The Dubai Financial Market, the only listed bourse in the GCC, on Wednesday launched the UAE Index for environment, social and governance (ESG), the first benchmark of its kind in the region that will gauge how responsible listed firms in the country are.
Developed in cooperation with S&P Dow Jones Indices and the Hawkamah Institute for corporate governance, the index is backed by the market regulator, the UAE Securities and Commodities Authority, the DFM said in a statement on Wednesday.
The move complements and supports SCA’s efforts in developing a supervisory regime that is in line with international best practices and promotes a culture of governance, Sultan bin Saeed Al Mansoori, the UAE's Minister of Economy and chairman of the SCA, said. The new index will enhance the confidence of investors in the UAE capital market, he added.
The S&P and Hawkamah UAE ESG index initially includes 20 listed companies and is based on five years of past performance. It is accessible through DFM’s website and other data dissemination platforms.
“The index provides a trusted and transparent tool that measures listed companies’ commitment to ESG,” Essa Kazim, chairman of the DFM, said.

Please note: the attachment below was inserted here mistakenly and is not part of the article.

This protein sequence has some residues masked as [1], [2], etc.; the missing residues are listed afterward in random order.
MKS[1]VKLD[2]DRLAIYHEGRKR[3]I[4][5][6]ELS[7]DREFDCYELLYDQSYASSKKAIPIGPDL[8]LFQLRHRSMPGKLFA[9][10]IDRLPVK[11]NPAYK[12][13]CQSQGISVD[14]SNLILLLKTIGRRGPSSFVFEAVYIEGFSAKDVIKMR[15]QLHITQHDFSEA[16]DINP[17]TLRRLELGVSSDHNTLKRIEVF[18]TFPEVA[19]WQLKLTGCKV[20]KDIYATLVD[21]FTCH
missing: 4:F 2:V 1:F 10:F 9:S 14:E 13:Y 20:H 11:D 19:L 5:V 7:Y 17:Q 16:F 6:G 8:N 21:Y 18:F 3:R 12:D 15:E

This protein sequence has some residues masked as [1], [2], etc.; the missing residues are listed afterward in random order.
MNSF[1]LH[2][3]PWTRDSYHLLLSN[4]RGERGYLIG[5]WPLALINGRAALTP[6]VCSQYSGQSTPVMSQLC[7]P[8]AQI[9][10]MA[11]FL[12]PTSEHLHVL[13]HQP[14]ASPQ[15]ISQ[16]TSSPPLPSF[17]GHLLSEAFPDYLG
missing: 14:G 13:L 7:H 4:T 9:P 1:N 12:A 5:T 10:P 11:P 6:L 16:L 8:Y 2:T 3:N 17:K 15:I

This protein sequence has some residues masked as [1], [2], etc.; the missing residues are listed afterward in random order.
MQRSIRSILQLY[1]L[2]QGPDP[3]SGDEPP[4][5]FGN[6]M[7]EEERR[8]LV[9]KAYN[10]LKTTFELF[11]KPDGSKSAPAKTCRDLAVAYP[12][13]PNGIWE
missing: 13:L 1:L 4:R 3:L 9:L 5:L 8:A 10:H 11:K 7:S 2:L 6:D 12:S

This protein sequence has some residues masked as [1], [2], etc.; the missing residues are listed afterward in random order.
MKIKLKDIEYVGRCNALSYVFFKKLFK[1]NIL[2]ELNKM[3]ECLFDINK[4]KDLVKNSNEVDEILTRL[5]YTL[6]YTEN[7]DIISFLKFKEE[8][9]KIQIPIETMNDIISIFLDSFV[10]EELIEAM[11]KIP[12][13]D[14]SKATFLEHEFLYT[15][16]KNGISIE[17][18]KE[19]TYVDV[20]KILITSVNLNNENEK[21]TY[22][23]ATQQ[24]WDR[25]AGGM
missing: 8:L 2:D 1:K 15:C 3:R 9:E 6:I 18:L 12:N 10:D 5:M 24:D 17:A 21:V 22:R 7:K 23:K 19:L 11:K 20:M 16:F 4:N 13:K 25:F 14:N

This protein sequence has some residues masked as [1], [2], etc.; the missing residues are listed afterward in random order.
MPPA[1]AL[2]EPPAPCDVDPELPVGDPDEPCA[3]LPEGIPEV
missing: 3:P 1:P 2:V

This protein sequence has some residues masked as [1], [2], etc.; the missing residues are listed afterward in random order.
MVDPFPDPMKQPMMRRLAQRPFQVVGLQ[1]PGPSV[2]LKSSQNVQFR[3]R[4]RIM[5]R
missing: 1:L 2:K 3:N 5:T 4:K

“The appropriate implementation of best practices of corporate governance, disclosure and transparency as well as environmental and social commitment is essential to boost UAE markets’ competitiveness, attract further investments and sustain growth, noting that investment institutions across the world are increasingly factoring these matters in investment decisions process,” he added.
In February, Abu Dhabi Securities Exchange announced a tie-up with competing index provider FTSE Russell to provide a number of sector-specific indexes, as well as indexes of ESG and Sharia-compliant companies.
Tens of trillions of dollars are pouring into companies with robust ESG credentials globally, as investors move money out of businesses that are deemed to carry sustainability risks.
In an annual letter to investors in January, the chief executive of the world's biggest asset manager, Blackrock's Larry Fink, said the environment will be at the core of all new investments by the company. BlackRock, which manages about $7 trillion (Dh25.7tn) in assets, will look to exit investments that present a “high sustainability-related risk”, such as thermal coal producers, he said at the time.
Money managers across the world have faced criticism for not addressing climate change in their investment practices. An increasing number of investment firms are joining the Climate Action 100+ group that represents around $41tn in assets and includes more than 370 institutional investors, such as the asset management units of HSBC and UBS.
“There is no better time to encourage corporate responsible behaviours than now,” Ahmad Al Shaikh, chairman of Hawkamah, said. “The [DFM's] new ESG index will create good competition between listed companies to do the right thing, paying more attention to the environment, social and governance elements when managing their business.”